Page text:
In one study, researchers had participants sit at a desk, presented them with pictures of unfamiliar Chinese ideographs, and asked them to judge whether they were positive or negative. During this task, the participants were asked to either pull the table up or push against it. Remarkably, participants assessed the ideographs more positively when associated with the pulling motion than the pushing motion.

That’s because pulling is associated with positivity and pushing with negativity. Even as babies, we pull ourselves towards things we desire and push ourselves away from unwanted objects. Amazingly, just these simple actions swayed the participants’ perception.

You are Now Less Dumb Key Idea #3: When one event follows another, we tend to think they belong together.

Say you ate a chicken sandwich a couple of hours ago and now you’re starting to feel sick. What do you think could be the reason? The sandwich, right?

Not so fast.

When two events happen one after another, we tend to infer that the earlier event influenced the later one. Our brains automatically seek out reasons for why things happen and arrange our thoughts within certain frameworks.

For example, if you touch a hot stove and feel pain in your hand, you’re not going to repeat that action. And that makes sense.

The problem is: our brain also follows this logic even when it doesn’t make sense. This is known as the post hoc fallacy.

Imagine you’re sick with a cold. You decide to use your grandma’s old home remedy and, after a few days, your cold is gone. In this case, you’re likely to conclude that your grandma’s remedy has worked, even though your cold might’ve likely have disappeared by then anyway.

That’s because our brain often falls into the “because of that, this happened” trap.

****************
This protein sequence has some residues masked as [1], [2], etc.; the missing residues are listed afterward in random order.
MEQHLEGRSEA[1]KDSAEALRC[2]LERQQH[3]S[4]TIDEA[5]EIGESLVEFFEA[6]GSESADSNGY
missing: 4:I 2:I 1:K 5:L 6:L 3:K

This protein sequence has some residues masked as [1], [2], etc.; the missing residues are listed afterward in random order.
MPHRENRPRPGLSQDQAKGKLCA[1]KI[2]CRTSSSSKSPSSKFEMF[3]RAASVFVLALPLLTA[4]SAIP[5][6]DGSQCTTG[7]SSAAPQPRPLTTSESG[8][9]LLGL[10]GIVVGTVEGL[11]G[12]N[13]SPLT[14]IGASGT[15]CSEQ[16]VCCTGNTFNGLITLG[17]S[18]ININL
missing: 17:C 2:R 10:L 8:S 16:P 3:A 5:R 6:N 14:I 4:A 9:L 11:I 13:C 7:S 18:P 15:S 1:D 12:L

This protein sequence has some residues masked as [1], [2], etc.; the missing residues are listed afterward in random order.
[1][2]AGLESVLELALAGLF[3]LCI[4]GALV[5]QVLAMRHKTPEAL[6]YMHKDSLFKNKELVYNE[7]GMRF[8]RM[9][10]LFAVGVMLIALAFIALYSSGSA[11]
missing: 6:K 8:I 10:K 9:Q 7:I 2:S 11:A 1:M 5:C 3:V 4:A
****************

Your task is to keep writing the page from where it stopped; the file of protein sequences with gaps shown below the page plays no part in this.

Interestingly, this also explains the placebo effect.

In medical studies, placebo groups receive “fake” medication, i.e., medication that contains no curative ingredients. When participants communicate a benefit from this, it’s called the placebo effect. It’s similar to the post hoc fallacy in the sense that the placebo group associate their “medicine” with their improved state.

To illustrate this point, a research team applied an anesthetic cream to participants’ arms. The cream didn’t contain any effective ingredients, yet when the researchers applied heat to the arm, brain scans of the participants revealed that they experienced less pain in that area. Participants were convinced the cream had worked.

The participants’ brain expected an effect from the cream; therefore, they employed the structure of “because of that, this happened.”

You are Now Less Dumb Key Idea #4: Knowing just one trait of another person will influence the way we appraise the rest of their character.

Would you agree that sometimes you’re a bit shallow and form an opinion about another person based on just one characteristic? If so, don’t worry – you’re not alone!

When a person displays a certain trait, it influences how we perceive their personality in general. This is called the Halo Effect.

When we get acquainted with someone, often, there’s one trait that stands out. We usually notice this trait first and it then goes on to influence our behavior towards and perception of that person.

A single positive trait can make other characteristics appear more positive. Even if the person seems to act completely differently after a while, it’s still hard for us to change our opinion of them.

In one US study, army officers were asked to judge particular qualities of the pilots’ characters.

Interestingly, better pilots received higher ratings in leadership skills despite there being no evidence to indicate that. The officers simply presumed that the pilots’ remarkable ability to fly an airplane was a reliable indicator of other traits. However, one doesn’t actually have any bearing on the others.

Physical appearance also influences our attitude towards others.

Although we try to not judge people on how they look, we do so frequently. That’s because it was important for our ancestors to assess potential mates based on their physical characteristics: better-looking people were often healthier and, therefore, we chose them in the hopes of producing healthier offspring.